Wautoma, WI
Current Conditions
0:56 AM CDT
Clear
Temperature
88°F
Dew Point
67°F
Humidity
50%
Wind
NNW at 14 mph
Barometer
29.92 in. F
Visibility
10.00 mi.
Sunrise
05:34 a.m.
Sunset
08:32 p.m.
Afternoon Forecast (12:00pm-7:00pm)
Temperatures will range from 88 to 82 degrees with partly cloudy skies. Winds will range between 12 and 17 miles per hour from the west. No precipitation is expected.
7-Day Forecast
Tuesday
88°F / 58°F
Sunny
Wednesday
78°F / 52°F
Sunny
Thursday
76°F / 58°F
Partly Cloudy
Friday
70°F / 59°F
Light Rain
Saturday
80°F / 61°F
Scattered Showers
Sunday
71°F / 49°F
Scattered Showers
Monday
70°F / 49°F
Sunny
Detailed Short Term Forecast
Issued at 0:56 AM CDT
Tuesday...Temperatures will range from a high of 88 to a low of 58 degrees with mostly clear skies. Winds will range between 5 and 17 miles per hour from the north. Less than 1 tenth inch of rain is possible.
This Evening ...Temperatures will range from 80 to 65 degrees with clear skies. Winds will range between 8 and 16 miles per hour from the north. No precipitation is expected.
Overnight ...Temperatures will range from 62 to 58 degrees with clear skies. Winds will remain steady around 5 miles per hour from the north. No precipitation is expected.
Wednesday...Temperatures will range from a high of 78 to a low of 52 degrees with mostly clear skies. Winds will range between 0 and 8 miles per hour from the north. Less than 1 tenth inch of rain is possible.

D-Day +70 honors Wisconsin's Heroes

June 11, 2014 | 0 comments

An estimated audience of some 500 watched and listened to the D-Day +70 commemoration ceremony held in the Wisconsin State Capitol Rotunda at noon Friday, June 6.

It was June 6, 1944, that Allied forces stormed the beaches in Normandy in the action that historians see as changing the tide of World War II and was the beginning of the march to Berlin that ultimately brought Germany to surrender.

The Normandy landings, code named Operation Neptune, were the largest seaborne invasions in history as some 24,000 British, U.S. and Canadian troops landed on a 50-mile stretch of the Normandy coast that was divided into five sectors: Utah, Omaha, Gold, Juno and Sword Beach.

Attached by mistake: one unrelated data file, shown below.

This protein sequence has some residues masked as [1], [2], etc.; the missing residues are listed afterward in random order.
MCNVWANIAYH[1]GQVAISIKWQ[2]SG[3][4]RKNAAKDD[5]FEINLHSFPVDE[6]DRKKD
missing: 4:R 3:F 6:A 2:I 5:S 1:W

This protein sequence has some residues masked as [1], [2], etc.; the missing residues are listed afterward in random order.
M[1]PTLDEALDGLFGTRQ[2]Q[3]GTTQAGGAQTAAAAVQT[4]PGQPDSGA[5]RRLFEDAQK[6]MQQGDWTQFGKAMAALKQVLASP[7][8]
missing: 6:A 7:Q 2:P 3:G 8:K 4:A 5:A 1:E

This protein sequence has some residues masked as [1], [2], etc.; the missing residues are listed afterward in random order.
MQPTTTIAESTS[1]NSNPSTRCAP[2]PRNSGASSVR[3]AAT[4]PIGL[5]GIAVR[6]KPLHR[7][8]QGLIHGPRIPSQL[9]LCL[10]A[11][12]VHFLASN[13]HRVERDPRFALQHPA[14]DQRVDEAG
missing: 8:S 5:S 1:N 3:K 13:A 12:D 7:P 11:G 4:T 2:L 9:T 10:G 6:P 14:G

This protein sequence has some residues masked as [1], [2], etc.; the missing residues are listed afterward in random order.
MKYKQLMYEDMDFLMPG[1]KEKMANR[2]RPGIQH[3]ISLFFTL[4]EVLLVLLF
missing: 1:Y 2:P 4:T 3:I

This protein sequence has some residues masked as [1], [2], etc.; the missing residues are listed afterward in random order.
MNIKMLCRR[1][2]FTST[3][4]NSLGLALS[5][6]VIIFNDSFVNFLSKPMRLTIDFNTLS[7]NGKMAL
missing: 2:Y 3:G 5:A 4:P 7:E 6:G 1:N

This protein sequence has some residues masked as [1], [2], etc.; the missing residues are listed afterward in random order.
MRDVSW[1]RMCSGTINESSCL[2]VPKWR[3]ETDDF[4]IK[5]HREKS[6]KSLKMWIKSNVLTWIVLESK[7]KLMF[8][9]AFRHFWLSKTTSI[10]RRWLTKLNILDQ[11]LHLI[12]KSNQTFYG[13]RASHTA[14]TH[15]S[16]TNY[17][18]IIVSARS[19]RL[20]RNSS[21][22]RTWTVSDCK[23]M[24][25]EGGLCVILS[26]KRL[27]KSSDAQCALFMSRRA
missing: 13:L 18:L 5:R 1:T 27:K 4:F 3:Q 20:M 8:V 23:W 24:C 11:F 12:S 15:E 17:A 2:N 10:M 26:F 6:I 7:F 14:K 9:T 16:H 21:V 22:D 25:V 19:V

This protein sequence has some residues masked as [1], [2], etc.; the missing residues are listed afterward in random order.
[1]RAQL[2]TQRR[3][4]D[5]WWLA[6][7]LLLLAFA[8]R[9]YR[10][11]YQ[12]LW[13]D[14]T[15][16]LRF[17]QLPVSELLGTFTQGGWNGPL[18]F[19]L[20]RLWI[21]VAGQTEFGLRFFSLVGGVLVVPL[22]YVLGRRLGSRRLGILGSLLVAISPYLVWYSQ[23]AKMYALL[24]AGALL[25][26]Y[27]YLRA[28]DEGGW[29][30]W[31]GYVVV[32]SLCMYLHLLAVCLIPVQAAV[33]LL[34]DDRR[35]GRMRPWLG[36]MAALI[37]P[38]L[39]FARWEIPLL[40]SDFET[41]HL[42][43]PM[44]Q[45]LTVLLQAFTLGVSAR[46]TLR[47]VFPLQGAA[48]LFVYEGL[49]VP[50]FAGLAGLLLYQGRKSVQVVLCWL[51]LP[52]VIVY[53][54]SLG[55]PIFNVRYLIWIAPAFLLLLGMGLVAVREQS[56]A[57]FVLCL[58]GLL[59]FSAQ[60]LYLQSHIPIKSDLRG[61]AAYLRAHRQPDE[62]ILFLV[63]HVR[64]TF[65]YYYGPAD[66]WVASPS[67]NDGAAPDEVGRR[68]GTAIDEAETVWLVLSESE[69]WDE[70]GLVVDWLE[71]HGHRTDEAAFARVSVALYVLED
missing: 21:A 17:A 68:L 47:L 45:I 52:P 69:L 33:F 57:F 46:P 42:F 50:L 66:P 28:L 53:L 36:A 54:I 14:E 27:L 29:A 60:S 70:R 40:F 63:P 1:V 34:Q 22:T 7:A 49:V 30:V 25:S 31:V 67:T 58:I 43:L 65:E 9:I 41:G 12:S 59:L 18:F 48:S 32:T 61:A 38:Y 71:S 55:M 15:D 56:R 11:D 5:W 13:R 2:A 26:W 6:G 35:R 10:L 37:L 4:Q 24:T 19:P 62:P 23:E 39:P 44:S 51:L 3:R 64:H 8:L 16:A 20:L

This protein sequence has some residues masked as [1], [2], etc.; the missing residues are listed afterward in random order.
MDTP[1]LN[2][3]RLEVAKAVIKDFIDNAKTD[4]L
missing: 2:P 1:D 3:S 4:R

Strong winds blew the landing craft off their intended positions, particularly at Utah and Omaha, and the men landed under heavy fire from gun emplacements overlooking the beaches. The shore was mined and covered with obstacles such as wooden stakes, metal tripods and barbed wire. Casualties were heaviest at Omaha beach.

Leslie Mabie, as a 22-year-old member of a special signal core unit that landed very early in the landing, not only survived (one of the few in his 294th Joint Assault Signal Company that did) but went on to become a well-known Jersey dairyman and farmer in Stoughton.

Mabie, now 92 and in failing health since his wife Jeannette died May 22, was accompanied to the ceremony by his son Stanley.

You may remember a story I wrote about Les Mabie on these pages May 24, 2012, and how he never talked about his war involvement, something that was a real shock and surprise to his farmer friends, neighbors and even family when they read his story.

Stan Mabie said he found certifications (during preparations for his mother's funeral) that his dad had been awarded two Bronze Stars, the fourth-highest individual military award given for acts of heroism, acts of merit or meritorious service in a combat zone (apparently another Les Mabie war secret).

As I wrote previously, I consider Les Mabie, the mild-mannered and unassuming dairy farmer, a real-life hero and one of those responsible for what America is and has been for the decades since World War II. Knowing this humble dairyman is a special privilege.

The program in Madison, "D-Day +70: Honoring Wisconsin's Heroes" was hosted by the Wisconsin Department of Veterans Affairs, Wisconsin Honor Flights and the Wisconsin Broadcasters Association.

This site uses Facebook comments to make it easier for you to contribute. If you see a comment you would like to flag for spam or abuse, click the "x" in the upper right of it. By posting, you agree to our Terms of Use.

Page Tools

Search

Advertisement

Advertisement

Advertisement

Advertisement

Advertisement

Advertisement